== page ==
Neurocognitive and behavioral profiles of children with Landau-Kleffner syndrome
- Additional Document Info
- View All
This is a retrospective study of 14 cases of children with Landau-Kleffner syndrome (LKS), the most prominent feature of which is acquired aphasia. These children were followed at a tertiary care pediatric epilepsy center. From the research data base, all LKS cases with neuropsychological evaluation were extracted. Children ranged in age from 6 to 13 years (M = 9.12; SD = 2.19) at the time of assessment (1 to 10 years post-onset). The majority of the children were white males, and all but one continued to experience seizure activity. Global intellectual functioning ranged from 59 to 101 (M = 82.07; SD = 12.14). Across the 14 cases reviewed, the neuropsychological profiles are considered in the context of neurological and syndrome-related factors. For these cases, 86% demonstrated continued expressive, and 50% had receptive language problems with 57% exhibiting poor auditory processing. Furthermore, 50 to 57% had deficits in auditory working memory and verbal memory. Academically, the majority had poor reading fluency and comprehension; 50% exhibited difficulty with mathematics. Finally, 57% evidenced attentional or other behavioral problems. Better understanding of LKS can assist in targeted assessment and intervention planning.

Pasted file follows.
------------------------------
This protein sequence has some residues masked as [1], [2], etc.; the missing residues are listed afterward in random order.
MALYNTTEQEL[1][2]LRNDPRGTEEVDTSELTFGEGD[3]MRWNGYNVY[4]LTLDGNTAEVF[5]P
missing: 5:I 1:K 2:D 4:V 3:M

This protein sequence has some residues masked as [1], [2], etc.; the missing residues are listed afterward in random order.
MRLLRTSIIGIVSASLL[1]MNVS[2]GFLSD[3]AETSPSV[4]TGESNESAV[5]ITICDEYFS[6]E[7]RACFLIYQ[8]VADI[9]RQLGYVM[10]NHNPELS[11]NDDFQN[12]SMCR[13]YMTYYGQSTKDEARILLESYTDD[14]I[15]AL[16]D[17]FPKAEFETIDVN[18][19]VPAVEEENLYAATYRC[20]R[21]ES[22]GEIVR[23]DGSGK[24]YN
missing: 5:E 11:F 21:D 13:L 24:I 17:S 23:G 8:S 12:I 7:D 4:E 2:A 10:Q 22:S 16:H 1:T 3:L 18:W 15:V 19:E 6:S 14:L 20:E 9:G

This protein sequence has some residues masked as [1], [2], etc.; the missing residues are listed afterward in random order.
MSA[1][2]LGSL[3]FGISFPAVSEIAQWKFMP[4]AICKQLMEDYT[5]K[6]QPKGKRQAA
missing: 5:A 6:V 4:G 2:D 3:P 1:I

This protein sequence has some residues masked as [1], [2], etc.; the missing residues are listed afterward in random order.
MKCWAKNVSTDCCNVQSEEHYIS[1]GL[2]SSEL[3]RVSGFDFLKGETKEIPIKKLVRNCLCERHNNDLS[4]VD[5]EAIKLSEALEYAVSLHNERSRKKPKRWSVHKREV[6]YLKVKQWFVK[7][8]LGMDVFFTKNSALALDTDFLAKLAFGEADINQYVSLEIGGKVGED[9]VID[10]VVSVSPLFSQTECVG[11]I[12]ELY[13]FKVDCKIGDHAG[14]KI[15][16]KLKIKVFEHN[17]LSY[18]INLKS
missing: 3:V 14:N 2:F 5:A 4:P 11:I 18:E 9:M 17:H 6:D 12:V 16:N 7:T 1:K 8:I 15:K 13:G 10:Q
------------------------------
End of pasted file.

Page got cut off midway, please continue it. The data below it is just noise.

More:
author list (cited authors)
Riccio, C. A., Vidrine, S. M., Cohen, M. J., Acosta-Cotte, D., & Park, Y.